Pathway to Peace

Peace is something everyone wants, and for good reason. It is a healthier way to live. People who know inner peace are easier to be around. They live longer and feel better. They are happy.

There are some ground rules for the search for inner peace.

-It is a journey, rather than a destination. It’s a refinement process that takes time, perhaps years. The process itself, though, is rewarding.

-It takes practice. We CAN change the way we think; neuroscience research has shown this. We can rewire our brains to accept situations differently and choose an alternate course that is in our best interest. We must want to make this investment.

-Most people who attain it do not live in a state of peace every minute of every day. Humans evolved in a binary environment, so our brains are wired that way. We would not appreciate light but for the dark. In the same way, we would not know peace unless we know turmoil. Living in a state of turmoil, however, is unhealthy. Many dysfunctional situations are not worth fighting, especially when there is limited control over the outcome. It’s better to disengage using peace practices. Other situations may be worth the effort to find a satisfying solution. We can use logic (Precious Logic!) and peace practices to turn these tumultuous situations into friendly ones.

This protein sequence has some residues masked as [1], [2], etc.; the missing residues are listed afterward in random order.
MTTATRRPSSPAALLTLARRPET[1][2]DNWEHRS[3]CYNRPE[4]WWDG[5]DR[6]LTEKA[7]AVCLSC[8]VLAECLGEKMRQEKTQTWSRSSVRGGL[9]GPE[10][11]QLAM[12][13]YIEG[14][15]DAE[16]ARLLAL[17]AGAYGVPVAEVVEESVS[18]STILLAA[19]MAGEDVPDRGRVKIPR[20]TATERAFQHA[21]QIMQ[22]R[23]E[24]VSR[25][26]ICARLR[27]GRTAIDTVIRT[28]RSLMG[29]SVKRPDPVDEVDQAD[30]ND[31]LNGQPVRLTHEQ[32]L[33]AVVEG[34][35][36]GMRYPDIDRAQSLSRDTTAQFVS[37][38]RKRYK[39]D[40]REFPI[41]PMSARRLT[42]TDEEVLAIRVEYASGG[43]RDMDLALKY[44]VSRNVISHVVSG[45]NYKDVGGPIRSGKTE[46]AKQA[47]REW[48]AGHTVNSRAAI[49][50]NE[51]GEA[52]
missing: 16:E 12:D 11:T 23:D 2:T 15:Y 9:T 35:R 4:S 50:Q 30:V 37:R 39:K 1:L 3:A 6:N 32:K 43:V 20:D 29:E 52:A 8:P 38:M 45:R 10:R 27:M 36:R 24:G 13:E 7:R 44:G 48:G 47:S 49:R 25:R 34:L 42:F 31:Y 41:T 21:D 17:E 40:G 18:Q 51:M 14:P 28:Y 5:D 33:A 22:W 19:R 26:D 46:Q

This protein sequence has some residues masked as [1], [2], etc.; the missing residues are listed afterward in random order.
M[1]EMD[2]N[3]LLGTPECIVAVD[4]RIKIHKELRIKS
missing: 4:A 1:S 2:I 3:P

There are different ways to approach the search for inner peace, and expert advice varies especially from different sides of the globe. Most experts agree that finding peace involves not just a singular practice, but a combination of habits that are intertwined and reformed over time.

i.  Practice Gratitude. This is HUGE in any approach that I have read about, and I can endorse it because I practice it and it works! Learn to be grateful for the gifts that have been bestowed on us. Look at situations as “Cup half full” instead of “half empty.” People who are grateful are easy to be around because they are so darn happy! And happiness is infectious. Surround yourself with people who feel gratitude.

ii. Let go of Judgement. This one takes lots of practice. It’s healthier to let go of toxic feelings about past situations rather than harbor unhappy memories in packages that get opened and reopened. When these memories surface, release them like popping soap bubbles. Forgive. Think about something joyful instead. Also, and here’s a BIG one, let go of self-judgement. Learn the practice of self-love. Forgive yourself for past mistakes and know that everyone makes them. Accept yourself as lovable, and then you will be able to experience love in a more meaningful way.

iii. Live in the moment. As individuals living in a fast-paced time-fragmented society, we have been programmed to want to jump to the next “thing” that grabs our attention and not linger where we are. Studies have shown that these rapid-fire attention changes are detrimental to the focus needed to accomplish singular tasks. Slow down. Take deep breaths. Learn to shut out distractions. One way to help with this is through meditation, which results in long-term beneficial changes and can be done just about anywhere, and even during certain activities.

I hope you will join me on this Pathway to Peace. There will be more detail in further blogs.

See you soon!